Solway ships and the canal
When the Carlisle Canal was officially opened, on March 12, 1823, a flotilla of eleven ships and several smaller vessels sailed its length into the city.The sight of sailing vessels inland – where previously there had been corn, or grazing cattle – must have been truly something.
One resident of Caldewgate had reached the age of 97 years without seeing the like. One being told ships had come up to Primrose Bank, he cannily declared he wouldn’t believe it till he saw it for himself.
I say ‘cannily,’ because this led to two of his friends carrying him to the canal basin. Which sounds like a good way, on his part, to make sure he got to see the celebrations he’d otherwise have missed.
But what sort of ships were they?
That first flotilla of Solway ships comprised:
- the Robert Burns (which belonged to Messrs J M Head and Son). Smack, 52 tons. She was reportedly wrecked on December 1835, but no details are available.
- the Irishman (belonging to Messrs Robert Ferguson and sons); Brigantine, 69.75 tons
- the Menai (Messrs Head and son); Sloop, 50.75 tons. Reportedly lost 1833, no details available.
- the Crown (Carlisle Shipping Company); Sloop, 50.67 tons. Built Bowness.
- the Miss Douglas, of Carlisle; Schooner. 75.2 tons, built at Bowness.
- the John, of Carlisle; There’s a brigantine called John for the date, but registered Maryport.
- the Nancy, of Carlisle; Schooner, 73 tons. Built Bowness. Reported as lost in November 1833. Wreckage with ‘Nancy of Liverpool’ was washed up on the Irish coast in December 1833 (as was wreckage of another vessel – both were ‘feared lost’). The Cumberland Paquet confirmed in January 1834 that the Nancy of Carlisle had foundered off the Irish coast.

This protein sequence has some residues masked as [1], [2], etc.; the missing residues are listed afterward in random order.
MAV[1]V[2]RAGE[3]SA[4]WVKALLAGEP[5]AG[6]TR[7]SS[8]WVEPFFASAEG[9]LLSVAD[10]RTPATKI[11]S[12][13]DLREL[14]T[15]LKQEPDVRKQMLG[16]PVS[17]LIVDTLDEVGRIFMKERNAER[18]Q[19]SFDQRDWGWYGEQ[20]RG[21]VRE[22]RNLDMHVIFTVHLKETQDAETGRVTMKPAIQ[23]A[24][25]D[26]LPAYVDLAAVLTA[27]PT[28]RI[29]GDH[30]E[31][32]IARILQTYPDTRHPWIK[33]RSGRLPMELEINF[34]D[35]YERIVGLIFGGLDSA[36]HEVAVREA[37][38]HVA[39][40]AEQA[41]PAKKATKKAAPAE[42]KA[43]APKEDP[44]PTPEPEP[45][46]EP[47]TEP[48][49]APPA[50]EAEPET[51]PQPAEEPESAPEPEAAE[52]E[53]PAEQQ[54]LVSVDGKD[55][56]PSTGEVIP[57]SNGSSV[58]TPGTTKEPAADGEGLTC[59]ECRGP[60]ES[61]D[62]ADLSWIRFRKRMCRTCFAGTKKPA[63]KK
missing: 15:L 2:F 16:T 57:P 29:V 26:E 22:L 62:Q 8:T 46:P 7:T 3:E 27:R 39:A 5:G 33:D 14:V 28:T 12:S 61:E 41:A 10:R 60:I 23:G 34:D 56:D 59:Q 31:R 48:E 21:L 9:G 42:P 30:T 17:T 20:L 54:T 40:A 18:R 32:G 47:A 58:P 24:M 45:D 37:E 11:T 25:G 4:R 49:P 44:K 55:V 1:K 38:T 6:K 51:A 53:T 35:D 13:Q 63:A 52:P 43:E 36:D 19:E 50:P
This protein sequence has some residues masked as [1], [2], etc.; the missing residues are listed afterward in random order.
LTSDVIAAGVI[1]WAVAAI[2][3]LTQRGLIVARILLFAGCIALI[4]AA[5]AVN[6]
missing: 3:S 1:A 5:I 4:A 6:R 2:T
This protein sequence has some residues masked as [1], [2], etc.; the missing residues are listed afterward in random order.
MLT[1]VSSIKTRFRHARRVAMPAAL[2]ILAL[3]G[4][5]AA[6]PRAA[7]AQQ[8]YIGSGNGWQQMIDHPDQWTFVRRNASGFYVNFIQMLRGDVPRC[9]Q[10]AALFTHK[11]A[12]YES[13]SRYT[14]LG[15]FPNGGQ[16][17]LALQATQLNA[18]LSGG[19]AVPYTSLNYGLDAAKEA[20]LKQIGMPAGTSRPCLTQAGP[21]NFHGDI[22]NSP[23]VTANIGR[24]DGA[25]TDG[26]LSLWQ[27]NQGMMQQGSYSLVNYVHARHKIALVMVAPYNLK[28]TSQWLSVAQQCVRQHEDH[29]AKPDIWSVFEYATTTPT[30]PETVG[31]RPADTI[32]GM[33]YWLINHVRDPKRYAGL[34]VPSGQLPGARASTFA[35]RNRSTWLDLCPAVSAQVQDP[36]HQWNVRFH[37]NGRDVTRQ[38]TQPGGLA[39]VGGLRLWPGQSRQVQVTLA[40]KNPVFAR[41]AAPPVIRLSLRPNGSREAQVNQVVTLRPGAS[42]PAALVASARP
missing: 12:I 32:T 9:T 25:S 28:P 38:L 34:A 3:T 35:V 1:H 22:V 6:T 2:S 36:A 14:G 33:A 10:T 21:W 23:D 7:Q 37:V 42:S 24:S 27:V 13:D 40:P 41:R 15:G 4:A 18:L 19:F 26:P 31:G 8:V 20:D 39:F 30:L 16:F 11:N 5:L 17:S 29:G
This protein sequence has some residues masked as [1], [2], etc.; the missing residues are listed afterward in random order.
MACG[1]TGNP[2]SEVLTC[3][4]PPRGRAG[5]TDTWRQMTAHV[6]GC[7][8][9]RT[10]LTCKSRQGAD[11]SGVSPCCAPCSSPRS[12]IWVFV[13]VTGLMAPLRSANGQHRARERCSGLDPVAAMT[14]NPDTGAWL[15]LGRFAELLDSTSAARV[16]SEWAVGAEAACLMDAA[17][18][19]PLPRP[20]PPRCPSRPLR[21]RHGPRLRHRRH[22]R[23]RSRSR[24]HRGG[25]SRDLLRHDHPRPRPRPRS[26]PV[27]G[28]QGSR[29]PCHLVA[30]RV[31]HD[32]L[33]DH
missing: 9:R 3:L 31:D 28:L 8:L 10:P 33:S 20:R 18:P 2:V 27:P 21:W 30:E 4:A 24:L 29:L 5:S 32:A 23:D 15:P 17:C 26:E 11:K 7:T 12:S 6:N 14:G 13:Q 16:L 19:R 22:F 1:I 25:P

- the Henry Brougham, of Annan: see below
- the Sarah, of Carlisle; likely the sloop, 20 tons. Reported lost at sea, no date or details.
- the Rosina, of Carlisle. She was a smack, 56 tons. She was laid up at Port Carlisle from at least 1863, until being broken up seven years later.
- the Mary, of Liverpool.
These Solway ships were followed by coal and peat vessels.
Solway ships and their cargoes
With those who’d over-indulged during the celebrations still nursing sore heads, the serious work began.
The day after the opening, the canal basin in Carlisle was bustling. For some, if not all the ships in the flotilla hadn’t just been there for the joy of the ceromonies – they had been carrying cargo.
The Carlise Patriot calculated there were perhaps 100 horses employed at the city basin on March 13, unloading vessels and loading them back up again.
The inbound goods were: cotton, linens, salt, sugar, wines and spirits, dye-woods (woods which provide dyes for textiles etc), copperas (iron sulphate), cheese, soap, oranges, oil, coals, peats, stone, paper, staves, and bar iron.
Good-quality coal was now on sale in Carlisle at three and half pence per Carlisle peck. Three years earlier, the price has been six and half pence.
What weight a ‘Carlisle peck’ was – or how come Carlisle had its own variation of this measurement – isn’t stated.